The grand finale was a haunting rendition of the Last Post, played by a loan piper at the top of the castle. Throughout the show, the wall of the castle had been used as a huge projection screen, and lit various colours – but for the last song, they turned out all the lights, had huge flaming torches on the castle’s main pulpits and focused a spotlight on the piper.

It actually moved me to tears – the whole Last Post thing. It was an extraordinary setting, and having spent the day in Edinburgh, it became very clear that the Scots are intensely strong, proud people. The show concluded with huge fireworks over the castle and the predictable rush and crush to get out, but it was one of the most amazing shows I’ve ever seen – and well worth it if you’re able to get tickets.

We kicked on at one of the many overflowing nightclubs and once again, partied our little hearts out.

The next day, I wandered round some more, before meeting Iain, an old IR colleague, who lives in Edinburgh, for lunch. We hadn’t seen each other for yonks, and it was a great to catch up. Cheers Iain!

The atmosphere in the city was fantastic, and the people-watching opportunities were spectacular. I spent the rest of the day pottering round the streets and checking out the main points of interest.

That evening, there was an option restaurant visit for what, we were promised, was a traditional Scottish meal. I had been debating whether to try haggis (mashed up, cooked offal), and decided that out of respect to the locals, I should give their celebrated delicacy a go. Holding my nose and shutting my eyes, I threw it down the hatch and managed to keep it there. The morsel I had was well cooked, so I couldn’t taste any of the potentially gross stuff…so there you go. I can at least say I tried haggis. Probably not likely to give it another go however…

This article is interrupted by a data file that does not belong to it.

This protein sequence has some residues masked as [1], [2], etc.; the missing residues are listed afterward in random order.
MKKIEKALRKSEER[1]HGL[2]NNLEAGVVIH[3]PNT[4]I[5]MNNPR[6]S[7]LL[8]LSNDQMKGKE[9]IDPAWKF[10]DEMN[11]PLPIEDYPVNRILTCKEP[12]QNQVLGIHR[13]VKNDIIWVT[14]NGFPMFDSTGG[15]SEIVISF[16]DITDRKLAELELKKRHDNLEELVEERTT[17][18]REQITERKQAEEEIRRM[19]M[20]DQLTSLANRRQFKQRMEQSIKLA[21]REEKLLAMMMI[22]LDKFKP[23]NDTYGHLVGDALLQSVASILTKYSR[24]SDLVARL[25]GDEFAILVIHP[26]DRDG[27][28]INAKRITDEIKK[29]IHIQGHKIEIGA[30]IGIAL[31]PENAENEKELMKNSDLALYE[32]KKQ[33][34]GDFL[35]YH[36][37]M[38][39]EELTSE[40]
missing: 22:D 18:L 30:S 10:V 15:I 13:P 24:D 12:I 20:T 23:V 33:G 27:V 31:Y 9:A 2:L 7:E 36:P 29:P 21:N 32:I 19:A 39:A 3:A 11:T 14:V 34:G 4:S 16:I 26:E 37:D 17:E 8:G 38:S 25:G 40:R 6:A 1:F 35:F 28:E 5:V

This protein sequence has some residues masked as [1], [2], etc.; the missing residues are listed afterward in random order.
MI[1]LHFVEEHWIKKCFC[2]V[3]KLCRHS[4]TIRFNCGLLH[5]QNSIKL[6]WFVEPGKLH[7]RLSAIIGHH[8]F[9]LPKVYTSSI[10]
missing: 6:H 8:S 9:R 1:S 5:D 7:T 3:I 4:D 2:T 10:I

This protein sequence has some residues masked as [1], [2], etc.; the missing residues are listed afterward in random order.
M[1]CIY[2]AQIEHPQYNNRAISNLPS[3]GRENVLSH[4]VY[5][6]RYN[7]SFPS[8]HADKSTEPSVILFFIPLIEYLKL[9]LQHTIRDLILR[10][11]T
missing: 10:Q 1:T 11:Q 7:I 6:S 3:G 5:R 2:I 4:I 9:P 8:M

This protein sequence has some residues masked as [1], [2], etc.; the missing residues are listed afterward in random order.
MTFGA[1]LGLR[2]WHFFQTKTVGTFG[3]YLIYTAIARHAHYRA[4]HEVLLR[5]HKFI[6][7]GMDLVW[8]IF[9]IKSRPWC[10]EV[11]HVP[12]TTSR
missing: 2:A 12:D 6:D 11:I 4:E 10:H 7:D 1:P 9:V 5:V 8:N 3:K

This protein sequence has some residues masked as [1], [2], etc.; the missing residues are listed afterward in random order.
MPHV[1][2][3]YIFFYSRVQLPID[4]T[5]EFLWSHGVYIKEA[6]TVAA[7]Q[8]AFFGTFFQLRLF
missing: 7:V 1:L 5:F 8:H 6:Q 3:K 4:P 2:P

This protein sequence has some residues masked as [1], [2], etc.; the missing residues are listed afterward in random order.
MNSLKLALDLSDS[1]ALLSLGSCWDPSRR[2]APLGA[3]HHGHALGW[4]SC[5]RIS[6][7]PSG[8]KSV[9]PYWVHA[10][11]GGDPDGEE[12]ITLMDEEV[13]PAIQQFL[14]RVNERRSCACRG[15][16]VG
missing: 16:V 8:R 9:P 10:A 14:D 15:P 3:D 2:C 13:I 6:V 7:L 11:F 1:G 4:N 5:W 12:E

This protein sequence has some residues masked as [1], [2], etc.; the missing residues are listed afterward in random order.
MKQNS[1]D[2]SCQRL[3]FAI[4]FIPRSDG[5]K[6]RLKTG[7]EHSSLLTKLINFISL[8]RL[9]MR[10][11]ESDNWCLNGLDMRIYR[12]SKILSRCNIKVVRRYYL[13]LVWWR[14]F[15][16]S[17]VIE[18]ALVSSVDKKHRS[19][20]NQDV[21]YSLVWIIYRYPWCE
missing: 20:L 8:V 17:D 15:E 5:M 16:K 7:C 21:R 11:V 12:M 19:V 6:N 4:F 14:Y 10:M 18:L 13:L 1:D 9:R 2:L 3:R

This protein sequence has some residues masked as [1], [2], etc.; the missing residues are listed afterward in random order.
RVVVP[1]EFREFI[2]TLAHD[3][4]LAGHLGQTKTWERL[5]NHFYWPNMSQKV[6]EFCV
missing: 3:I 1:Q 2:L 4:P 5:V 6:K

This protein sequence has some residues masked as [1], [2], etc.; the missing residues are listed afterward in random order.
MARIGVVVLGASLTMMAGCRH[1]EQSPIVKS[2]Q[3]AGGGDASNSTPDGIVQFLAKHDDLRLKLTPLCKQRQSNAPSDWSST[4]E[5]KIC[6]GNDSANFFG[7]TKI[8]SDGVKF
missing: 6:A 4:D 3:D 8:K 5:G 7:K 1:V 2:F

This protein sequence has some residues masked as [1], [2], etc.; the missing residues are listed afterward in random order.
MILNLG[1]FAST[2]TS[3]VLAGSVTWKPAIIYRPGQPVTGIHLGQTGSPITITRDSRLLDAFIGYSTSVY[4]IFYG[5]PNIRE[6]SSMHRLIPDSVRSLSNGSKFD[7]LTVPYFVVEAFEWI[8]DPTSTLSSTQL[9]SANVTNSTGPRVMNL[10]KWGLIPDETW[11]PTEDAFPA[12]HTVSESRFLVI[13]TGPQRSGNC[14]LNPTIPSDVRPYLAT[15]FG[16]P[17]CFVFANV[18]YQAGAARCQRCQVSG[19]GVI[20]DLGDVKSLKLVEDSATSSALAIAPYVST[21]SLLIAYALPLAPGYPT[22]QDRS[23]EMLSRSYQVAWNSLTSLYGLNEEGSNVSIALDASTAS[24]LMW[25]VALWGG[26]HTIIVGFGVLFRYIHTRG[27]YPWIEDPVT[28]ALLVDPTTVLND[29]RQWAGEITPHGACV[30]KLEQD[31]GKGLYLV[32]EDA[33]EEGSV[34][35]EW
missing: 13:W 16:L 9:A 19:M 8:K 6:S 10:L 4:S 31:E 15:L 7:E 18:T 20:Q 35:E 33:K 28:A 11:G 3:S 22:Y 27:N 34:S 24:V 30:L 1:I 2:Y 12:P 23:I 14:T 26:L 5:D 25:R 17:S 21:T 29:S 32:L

After the main meal, we were treated to Andy the Piper/Comedian – a solo piper, who cranked up his bagpipes and between tunes, chatted about the history of the pipes and heckled everyone in the room. He was rude, completely un-PC and thoroughly hilarious. His finale was to play the theme song from Star Wars, which was one of the most bizarre things I’ve ever heard.

We kicked on at one of the many overflowing nightclubs and once again, partied our little hearts out. One travel buddy partied so hard he wound up in Edinburgh hospital at 5.00am with a torn ligament. This was of course, the morning we had to drive back to London. With an 8.00am departure, we all (somehow) managed to make it back onto the bus for the long drive home.

Things were predictably quiet for the first few hours, then the natives got restless, talked crap, asked if we were there yet (10 thousand times), pondered the horrors of M1 traffic, talked more crap, and finally, some 10 hours later, pulled into the now familiar Bedford Way at Russell Square – Contiki’s drop off point.

As we said our goodbyes, Scotland the Brave was no doubt ringing loudly in our minds, after one truly awesome long weekend.